I’ve done the Susan G. Komen 3-Day. Twice. Each time, I’ve solicited friends and complete strangers for donations to fulfill the $2300 minimum fundraising requirement.
Both times, after meeting survivors and family members of those that cancer took, I thought the same thing. I should have raised more. I could have raised more. Next time I will.
Being involved in such a coordinated effort for one single cause gives you perspective on how one disease reaches its tentacles into so many aspects of a life. It moves you in a way I can’t adequately describe. It commits you to continue helping in small and big ways in the future because you’ve seen what this disease does.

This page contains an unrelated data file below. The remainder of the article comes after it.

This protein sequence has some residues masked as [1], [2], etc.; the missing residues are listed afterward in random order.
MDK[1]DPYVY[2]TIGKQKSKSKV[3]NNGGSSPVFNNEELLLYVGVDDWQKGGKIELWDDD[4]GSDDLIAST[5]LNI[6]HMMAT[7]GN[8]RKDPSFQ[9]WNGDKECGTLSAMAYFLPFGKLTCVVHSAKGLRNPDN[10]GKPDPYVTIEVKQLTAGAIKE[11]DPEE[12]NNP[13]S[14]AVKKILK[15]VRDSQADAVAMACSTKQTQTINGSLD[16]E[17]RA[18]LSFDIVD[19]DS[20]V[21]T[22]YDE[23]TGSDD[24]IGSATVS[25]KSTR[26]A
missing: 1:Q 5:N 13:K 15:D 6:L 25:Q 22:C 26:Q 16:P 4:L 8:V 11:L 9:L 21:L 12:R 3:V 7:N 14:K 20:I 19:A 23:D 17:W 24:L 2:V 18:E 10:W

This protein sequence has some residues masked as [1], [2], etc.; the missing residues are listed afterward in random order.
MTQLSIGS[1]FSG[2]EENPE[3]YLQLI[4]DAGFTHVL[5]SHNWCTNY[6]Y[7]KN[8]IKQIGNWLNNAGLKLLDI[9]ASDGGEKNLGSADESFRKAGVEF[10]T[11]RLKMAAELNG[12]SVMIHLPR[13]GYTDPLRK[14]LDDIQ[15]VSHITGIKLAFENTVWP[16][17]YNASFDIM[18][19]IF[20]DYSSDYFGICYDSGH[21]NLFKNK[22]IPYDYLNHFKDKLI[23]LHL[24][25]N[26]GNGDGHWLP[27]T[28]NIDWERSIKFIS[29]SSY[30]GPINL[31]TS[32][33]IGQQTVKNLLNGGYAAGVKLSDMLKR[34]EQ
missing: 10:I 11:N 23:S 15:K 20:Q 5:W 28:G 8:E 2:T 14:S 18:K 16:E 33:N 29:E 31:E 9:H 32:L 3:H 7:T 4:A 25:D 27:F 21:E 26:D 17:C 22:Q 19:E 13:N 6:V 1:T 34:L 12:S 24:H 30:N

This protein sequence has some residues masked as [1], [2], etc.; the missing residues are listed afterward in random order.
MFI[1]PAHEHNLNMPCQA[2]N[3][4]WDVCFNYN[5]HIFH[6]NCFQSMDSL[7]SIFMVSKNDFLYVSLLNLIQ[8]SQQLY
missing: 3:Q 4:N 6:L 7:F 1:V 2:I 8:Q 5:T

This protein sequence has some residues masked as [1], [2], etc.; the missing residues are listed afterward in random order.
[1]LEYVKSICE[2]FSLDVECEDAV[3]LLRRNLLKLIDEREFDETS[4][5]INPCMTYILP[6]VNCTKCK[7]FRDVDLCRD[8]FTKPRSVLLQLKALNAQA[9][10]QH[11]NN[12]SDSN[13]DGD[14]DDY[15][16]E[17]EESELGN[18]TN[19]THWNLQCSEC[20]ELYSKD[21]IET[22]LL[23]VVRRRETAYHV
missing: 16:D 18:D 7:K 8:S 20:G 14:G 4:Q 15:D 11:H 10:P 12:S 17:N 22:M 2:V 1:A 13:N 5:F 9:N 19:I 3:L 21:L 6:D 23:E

You’ve seen it’s ugly face and you vow to do anything in your power to stomp all over it.
When a friend sent an email asking for donations to support his team run for the American Lung Association, I hit the donate button within minutes of reading his note. Plus, it’s a crazy undertaking. He and his team will run 200 miles through scenic bourbon country in Kentucky over 36 hours. Who doesn't love a little crazy?
Whether it’s lung cancer or breast cancer, by donating we contribute to a cure. Dollars go towards diagnosis and treatment. Research.
To borrow a line from the American Cancer Society, it goes towards more birthdays.